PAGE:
Why Exaggerate?

China is engaging in plenty of Internet censorship, so why exaggerate? To me, it appears that there are two angles to most articles about Internet censorship in China one that underestimates China’s information control capabilties and one that exaggerates them. Inspired by Ben Walker‘s five misconceptions here is my (incomplete) list of “Internet censorship in China myths” that are continuing to appear in the media.

There’s the China can intercept and block everything myth:

Cisco gear could also help the government block ”subversive” Web pages, record ”suspicious” e-mails, or tap the Internet phone calls of a billion Chinese… Because Cisco’s gear handles every bit of data, they can track everything happening on the network.

This makes it sound like China can simultaeneously intercept and process VOIP data for a billion people!

There’s the Google search results myth.

When one of China’s Internet users – now more than 90 million strong – logs on to the popular search engine Google.com, everything appears normal. But search results for China-based web surfers are anything but. Websites without the government’s blessing – including the BBC, the Philadelphia Inquirer and Amnesty International – will not be found. And Chinese citizens won’t know the difference.

In fact this happens only with sites violating the DMCA in the USA (and possible some anti-Scientology sites), it has nothing to do with China. Google’s NEWS search does remove sites, that are blocked in China, from the results for people in China. Also, when people search in Google for a filtered keyword, that keyword appears in the URL path and China does filter by keyword in URL path. Also, the Google cache is blocked (by the same keyword blocking mechanism).

There’s the penalty box myth:

If a user searches for such topics, he or she is put in a virtual “penalty box” that temporarily locks up a computer’s browser. A second infraction triggers a longer lock-up.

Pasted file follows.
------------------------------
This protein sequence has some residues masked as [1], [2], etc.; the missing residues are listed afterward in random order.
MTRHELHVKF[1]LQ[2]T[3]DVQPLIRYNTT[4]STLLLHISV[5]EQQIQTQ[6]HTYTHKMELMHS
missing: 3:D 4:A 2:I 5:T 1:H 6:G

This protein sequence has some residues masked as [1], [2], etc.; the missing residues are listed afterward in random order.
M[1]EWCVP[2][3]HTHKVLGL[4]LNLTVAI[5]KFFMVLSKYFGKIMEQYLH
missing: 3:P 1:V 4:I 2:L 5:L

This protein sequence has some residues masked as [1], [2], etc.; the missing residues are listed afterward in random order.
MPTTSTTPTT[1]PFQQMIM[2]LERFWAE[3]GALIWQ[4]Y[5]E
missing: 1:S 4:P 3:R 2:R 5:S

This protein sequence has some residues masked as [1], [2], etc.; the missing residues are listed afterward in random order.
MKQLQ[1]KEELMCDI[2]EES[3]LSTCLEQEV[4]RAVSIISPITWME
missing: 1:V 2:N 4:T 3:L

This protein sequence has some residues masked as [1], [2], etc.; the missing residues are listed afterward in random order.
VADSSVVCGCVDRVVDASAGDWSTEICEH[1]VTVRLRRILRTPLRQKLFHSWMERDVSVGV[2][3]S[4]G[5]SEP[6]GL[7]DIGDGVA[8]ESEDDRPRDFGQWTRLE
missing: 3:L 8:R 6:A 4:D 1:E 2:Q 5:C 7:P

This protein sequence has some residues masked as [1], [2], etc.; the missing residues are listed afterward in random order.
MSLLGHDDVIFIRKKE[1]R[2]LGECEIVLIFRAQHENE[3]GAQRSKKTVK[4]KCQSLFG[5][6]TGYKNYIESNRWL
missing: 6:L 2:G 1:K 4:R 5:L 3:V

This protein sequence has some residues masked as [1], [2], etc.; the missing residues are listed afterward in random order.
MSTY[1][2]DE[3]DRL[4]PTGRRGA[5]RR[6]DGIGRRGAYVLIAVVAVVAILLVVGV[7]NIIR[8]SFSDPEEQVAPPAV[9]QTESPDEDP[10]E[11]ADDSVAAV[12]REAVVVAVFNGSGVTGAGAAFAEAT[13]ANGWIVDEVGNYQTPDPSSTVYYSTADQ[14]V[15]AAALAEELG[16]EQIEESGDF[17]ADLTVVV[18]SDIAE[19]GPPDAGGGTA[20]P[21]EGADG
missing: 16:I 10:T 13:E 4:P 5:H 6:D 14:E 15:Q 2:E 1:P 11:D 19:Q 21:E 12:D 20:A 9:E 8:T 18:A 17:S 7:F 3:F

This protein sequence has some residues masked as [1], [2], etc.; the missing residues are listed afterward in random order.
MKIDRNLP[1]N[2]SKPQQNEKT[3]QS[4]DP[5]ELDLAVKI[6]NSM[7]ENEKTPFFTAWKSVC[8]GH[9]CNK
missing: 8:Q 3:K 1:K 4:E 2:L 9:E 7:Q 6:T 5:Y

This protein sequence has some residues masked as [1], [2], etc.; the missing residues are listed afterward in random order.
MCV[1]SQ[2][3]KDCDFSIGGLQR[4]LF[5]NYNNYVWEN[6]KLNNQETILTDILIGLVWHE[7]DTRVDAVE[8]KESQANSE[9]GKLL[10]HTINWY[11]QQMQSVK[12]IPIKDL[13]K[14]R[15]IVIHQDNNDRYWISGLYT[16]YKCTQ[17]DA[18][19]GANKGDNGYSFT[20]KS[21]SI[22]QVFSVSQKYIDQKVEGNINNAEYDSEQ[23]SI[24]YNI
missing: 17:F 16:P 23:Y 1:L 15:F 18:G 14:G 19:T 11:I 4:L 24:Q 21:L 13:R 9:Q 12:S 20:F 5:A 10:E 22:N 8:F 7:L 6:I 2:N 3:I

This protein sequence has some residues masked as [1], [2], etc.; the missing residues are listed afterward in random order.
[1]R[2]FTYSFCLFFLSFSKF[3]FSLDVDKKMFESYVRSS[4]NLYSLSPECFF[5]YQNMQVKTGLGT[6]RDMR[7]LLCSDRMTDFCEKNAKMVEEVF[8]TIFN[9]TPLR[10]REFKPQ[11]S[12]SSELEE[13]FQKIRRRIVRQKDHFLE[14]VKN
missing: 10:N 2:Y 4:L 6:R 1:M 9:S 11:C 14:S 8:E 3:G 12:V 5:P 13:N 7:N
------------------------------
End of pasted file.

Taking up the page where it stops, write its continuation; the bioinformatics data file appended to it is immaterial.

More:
What really happens is that connection between the user and the host is terminated ungracefully (by sending a RST packet) creating a ZeroWindow condition in which the host advertises a non-Zero window size. This can last for several minutes. If a website is accessible via another IP (e.g. Google uses many IP’s) then connections to those sites will be fine. There is no escalating “penalty box” effect. If you are intersted in how this is done, read this post.

There’s the bloggers must register myth:

The end of June marked the deadline for independent Chinese bloggers to register with the government.

Actually, it seems that registration is required for all websites hosted in China. It does not specifically target bloggers — even independent ones. If a blogger blogs at any bloghosting service or hosts a blog outside of China, registration is not required.

And last but not least there’s the 30,000 Internet police myth:

And no one denies persistent but unconfirmed reports that as many as 30,000 government employees toil at monitoring Internet traffic.

So interesting. I searched LexisNexis (and Googled) and collected articles that discussed Internet police in China and those that specifically stated the magic 30,000 number. The earliest reference I can find (if you have an earlier one, please send it to me) is an Ethan Gutmann article in The Weekly Standard 02/15/2002